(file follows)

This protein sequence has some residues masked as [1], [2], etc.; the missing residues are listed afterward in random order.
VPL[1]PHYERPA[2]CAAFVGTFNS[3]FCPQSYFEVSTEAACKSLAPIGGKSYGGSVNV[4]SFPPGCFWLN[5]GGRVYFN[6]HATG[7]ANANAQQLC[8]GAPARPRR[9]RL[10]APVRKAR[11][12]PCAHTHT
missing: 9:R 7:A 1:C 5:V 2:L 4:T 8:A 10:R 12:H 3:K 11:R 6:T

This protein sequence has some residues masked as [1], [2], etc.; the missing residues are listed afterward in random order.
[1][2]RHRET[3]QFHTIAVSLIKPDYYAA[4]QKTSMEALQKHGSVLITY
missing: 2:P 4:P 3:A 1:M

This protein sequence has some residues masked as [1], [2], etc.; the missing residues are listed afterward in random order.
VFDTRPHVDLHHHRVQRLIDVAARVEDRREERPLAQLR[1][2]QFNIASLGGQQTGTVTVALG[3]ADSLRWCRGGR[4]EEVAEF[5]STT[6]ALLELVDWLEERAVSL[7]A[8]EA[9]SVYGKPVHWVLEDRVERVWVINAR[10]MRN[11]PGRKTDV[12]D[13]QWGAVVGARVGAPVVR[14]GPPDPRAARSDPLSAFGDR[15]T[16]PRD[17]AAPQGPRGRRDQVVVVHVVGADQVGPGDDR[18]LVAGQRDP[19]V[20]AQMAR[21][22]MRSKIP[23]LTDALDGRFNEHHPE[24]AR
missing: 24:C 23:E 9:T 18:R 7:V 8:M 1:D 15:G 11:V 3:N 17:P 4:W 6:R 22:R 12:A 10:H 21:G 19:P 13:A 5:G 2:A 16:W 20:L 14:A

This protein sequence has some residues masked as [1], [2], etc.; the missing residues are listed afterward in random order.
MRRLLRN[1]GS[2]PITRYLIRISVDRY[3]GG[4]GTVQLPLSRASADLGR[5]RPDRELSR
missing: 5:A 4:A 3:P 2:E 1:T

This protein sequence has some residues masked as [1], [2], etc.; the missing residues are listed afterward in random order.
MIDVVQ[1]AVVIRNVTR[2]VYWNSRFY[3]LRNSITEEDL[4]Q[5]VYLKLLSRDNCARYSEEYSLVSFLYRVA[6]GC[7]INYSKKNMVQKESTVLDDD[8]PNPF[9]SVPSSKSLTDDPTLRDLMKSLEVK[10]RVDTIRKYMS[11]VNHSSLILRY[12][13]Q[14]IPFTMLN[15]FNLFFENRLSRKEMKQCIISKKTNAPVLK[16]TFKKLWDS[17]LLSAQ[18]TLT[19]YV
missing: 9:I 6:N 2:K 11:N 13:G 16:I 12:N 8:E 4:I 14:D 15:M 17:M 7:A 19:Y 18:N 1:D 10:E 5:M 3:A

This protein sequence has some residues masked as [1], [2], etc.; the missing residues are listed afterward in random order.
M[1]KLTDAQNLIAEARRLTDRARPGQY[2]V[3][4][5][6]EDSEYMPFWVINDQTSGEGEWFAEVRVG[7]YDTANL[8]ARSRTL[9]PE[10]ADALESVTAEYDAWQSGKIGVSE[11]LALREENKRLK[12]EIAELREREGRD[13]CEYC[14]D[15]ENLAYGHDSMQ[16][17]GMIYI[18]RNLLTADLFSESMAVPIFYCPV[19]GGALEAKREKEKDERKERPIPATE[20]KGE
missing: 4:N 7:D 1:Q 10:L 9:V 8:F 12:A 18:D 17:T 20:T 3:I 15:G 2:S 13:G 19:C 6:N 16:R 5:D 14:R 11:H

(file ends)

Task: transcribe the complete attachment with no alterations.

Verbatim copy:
This protein sequence has some residues masked as [1], [2], etc.; the missing residues are listed afterward in random order.
VPL[1]PHYERPA[2]CAAFVGTFNS[3]FCPQSYFEVSTEAACKSLAPIGGKSYGGSVNV[4]SFPPGCFWLN[5]GGRVYFN[6]HATG[7]ANANAQQLC[8]GAPARPRR[9]RL[10]APVRKAR[11][12]PCAHTHT
missing: 9:R 7:A 1:C 5:V 2:L 4:T 8:A 10:R 12:H 3:K 11:R 6:T

This protein sequence has some residues masked as [1], [2], etc.; the missing residues are listed afterward in random order.
[1][2]RHRET[3]QFHTIAVSLIKPDYYAA[4]QKTSMEALQKHGSVLITY
missing: 2:P 4:P 3:A 1:M

This protein sequence has some residues masked as [1], [2], etc.; the missing residues are listed afterward in random order.
VFDTRPHVDLHHHRVQRLIDVAARVEDRREERPLAQLR[1][2]QFNIASLGGQQTGTVTVALG[3]ADSLRWCRGGR[4]EEVAEF[5]STT[6]ALLELVDWLEERAVSL[7]A[8]EA[9]SVYGKPVHWVLEDRVERVWVINAR[10]MRN[11]PGRKTDV[12]D[13]QWGAVVGARVGAPVVR[14]GPPDPRAARSDPLSAFGDR[15]T[16]PRD[17]AAPQGPRGRRDQVVVVHVVGADQVGPGDDR[18]LVAGQRDP[19]V[20]AQMAR[21][22]MRSKIP[23]LTDALDGRFNEHHPE[24]AR
missing: 24:C 23:E 9:T 18:R 7:V 8:M 1:D 15:G 11:V 3:N 17:P 4:W 6:R 22:R 12:A 10:H 21:G 19:P 13:A 5:G 2:A 16:W 20:L 14:A

This protein sequence has some residues masked as [1], [2], etc.; the missing residues are listed afterward in random order.
MRRLLRN[1]GS[2]PITRYLIRISVDRY[3]GG[4]GTVQLPLSRASADLGR[5]RPDRELSR
missing: 5:A 4:A 3:P 2:E 1:T

This protein sequence has some residues masked as [1], [2], etc.; the missing residues are listed afterward in random order.
MIDVVQ[1]AVVIRNVTR[2]VYWNSRFY[3]LRNSITEEDL[4]Q[5]VYLKLLSRDNCARYSEEYSLVSFLYRVA[6]GC[7]INYSKKNMVQKESTVLDDD[8]PNPF[9]SVPSSKSLTDDPTLRDLMKSLEVK[10]RVDTIRKYMS[11]VNHSSLILRY[12][13]Q[14]IPFTMLN[15]FNLFFENRLSRKEMKQCIISKKTNAPVLK[16]TFKKLWDS[17]LLSAQ[18]TLT[19]YV
missing: 9:I 6:N 2:K 11:N 13:G 16:I 12:N 8:E 4:I 14:D 15:M 17:M 7:A 19:Y 18:N 1:D 10:E 5:M 3:A

This protein sequence has some residues masked as [1], [2], etc.; the missing residues are listed afterward in random order.
M[1]KLTDAQNLIAEARRLTDRARPGQY[2]V[3][4][5][6]EDSEYMPFWVINDQTSGEGEWFAEVRVG[7]YDTANL[8]ARSRTL[9]PE[10]ADALESVTAEYDAWQSGKIGVSE[11]LALREENKRLK[12]EIAELREREGRD[13]CEYC[14]D[15]ENLAYGHDSMQ[16][17]GMIYI[18]RNLLTADLFSESMAVPIFYCPV[19]GGALEAKREKEKDERKERPIPATE[20]KGE
missing: 4:N 7:D 1:Q 10:L 9:V 8:F 12:A 18:D 17:T 20:T 3:I 15:G 2:S 13:G 19:C 6:N 16:R 5:D 14:R 11:H